John 6:6

ok, I've missed and did not mendion some other ways the English builds the Plural, besides the S-morphem. Thanks for the additional examples. Fish->fish is not morphologically marked. Man->men (Stemvocal change) and some other nice examples. That's possible here in German as well - but I think we have plenty of more ways. Yours Peter Statistics: Posted by Peter Streitenberger — April 9th, 2014, 6:27 am
 
Peter Streitenberger wrote: Translation of the quote above (for the folks not understanding German as Carl does): "Where can we find such examples?" - - - snip snip - - - (English has the S-plural - which is enough and provides everything one needs to know). - - - - snip snip - - - Peter, Germany
Lieber Peter, English, with the S-plural : mouses, mans, leafs, datums, sheeps, fishs, flys, childs, cactuss, gooses, oxs, tooths, foots, criterions :-) Shirley Rollinson Statistics: Posted by Shirley Rollinson — April 8th, 2014, 7:34 pm
Translation of the quote above (for the folks not understanding German as Carl does): "Where can we find such examples?" I find the esimation of Mark Twain on the German languange a bit too harsh - as no languange has deserved such a bitter statement (maybe Mark had a bad teacher). Of course there are many exceptions, rules and hard stuff and e.g nine ways to build the plural of nouns (English has the S-plural - which is enough and provides everything one needs to know). But there are rules, but most Germans don't know them - it's a matter of interest. The progressive tenses (past and present) would be a nice thing to have - I'd buy it - but we have the nine ways of building the plural and other such nice things instead.....Another problem here: no one still knows the pragmatic and semantic difference between the Perfect and the Imperfect - there was one, but it's almost vanished. Peter, Germany Statistics: Posted by Peter Streitenberger — April 6th, 2014, 10:21 am
 
Barry Hofstetter wrote:
Peter Streitenberger wrote: I'm sometimes unhappy that the German language hasn't this easy way to express the Greek Imperfect without additional Adverbs, that means that this feature isn't morphologically encoded. A good way for the English languange to use the past progressive tense. My congratulations - can we borrow it?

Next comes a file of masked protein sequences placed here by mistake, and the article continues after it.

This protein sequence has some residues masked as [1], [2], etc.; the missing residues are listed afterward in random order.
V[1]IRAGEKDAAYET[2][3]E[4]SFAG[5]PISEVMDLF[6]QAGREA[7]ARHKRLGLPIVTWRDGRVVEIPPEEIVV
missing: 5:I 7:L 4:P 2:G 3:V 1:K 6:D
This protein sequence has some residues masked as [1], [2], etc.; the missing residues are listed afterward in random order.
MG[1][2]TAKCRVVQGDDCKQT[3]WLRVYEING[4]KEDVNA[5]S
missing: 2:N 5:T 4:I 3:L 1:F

We would be glad to rent it to you. The famous American humorist Samuel Clemens (aka Mark Twain), had quite a bit to say about learning German: http://www.crossmyt.com/hc/linghebr/awfgrmlg.html This despite the fact we have surviving examples of several letters that Twain wrote in German, and apparently they are quite good German.
Wo finden wir solche? Möchten Sie bitte uns einen Beleg liefern? Statistics: Posted by cwconrad — April 6th, 2014, 9:54 am
 
Peter Streitenberger wrote: I'm sometimes unhappy that the German language hasn't this easy way to express the Greek Imperfect without additional Adverbs, that means that this feature isn't morphologically encoded. A good way for the English languange to use the past progressive tense. My congratulations - can we borrow it?
We would be glad to rent it to you. The famous American humorist Samuel Clemens (aka Mark Twain), had quite a bit to say about learning German: http://www.crossmyt.com/hc/linghebr/awfgrmlg.html This despite the fact we have surviving examples of several letters that Twain wrote in German, and apparently they are quite good German. Statistics: Posted by Barry Hofstetter — April 6th, 2014, 7:58 am
 
Stephen Carlson wrote: I think the English past progressive does this well: "He was saying this to test him, for he himself knew what to do." Most translations, except the NASB, don't do this however, I guess because the elaboration purpose is pretty clear even from a simple past.
I'm sometimes unhappy that the German language hasn't this easy way to express the Greek Imperfect without additional Adverbs, that means that this feature isn't morphologically encoded. A good way for the English languange to use the past progressive tense. My congratulations - can we borrow it? Yours Peter Statistics: Posted by Peter Streitenberger — April 5th, 2014, 5:53 am
I think the English past progressive does this well: "He was saying this to test him, for he himself knew what to do." Most translations, except the NASB, don't do this however, I guess because the elaboration purpose is pretty clear even from a simple past. Statistics: Posted by Stephen Carlson — April 4th, 2014, 9:11 am
Agreed, Stephen, is there a way to grasp that in a translation? Yours Peter Statistics: Posted by Peter Streitenberger — April 4th, 2014, 9:01 am
Though both forms can be used with the same propositional truth values, I think the imperfect helps to convey that this statement is part of the background to the main story line. Statistics: Posted by Stephen Carlson — April 4th, 2014, 8:46 am
Dear friends and collegues, John 6:6 Τοῦτο δὲ ἔλεγεν πειράζων αὐτόν· αὐτὸς γὰρ ᾔδει τί ἔμελλεν ποιεῖν. Why used John the Imperfect ἔλεγεν and not an Aorist form? What intended force could that imply? Is he saying that while/as/during Jesus was saying that he wanted to test his disciple? Thanks for all help - even suggestions are highly welcome ! Yours Peter Statistics: Posted by Peter Streitenberger — April 4th, 2014, 8:25 am

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16 thoughts on “John 6:6

  1. Tommy Comer says: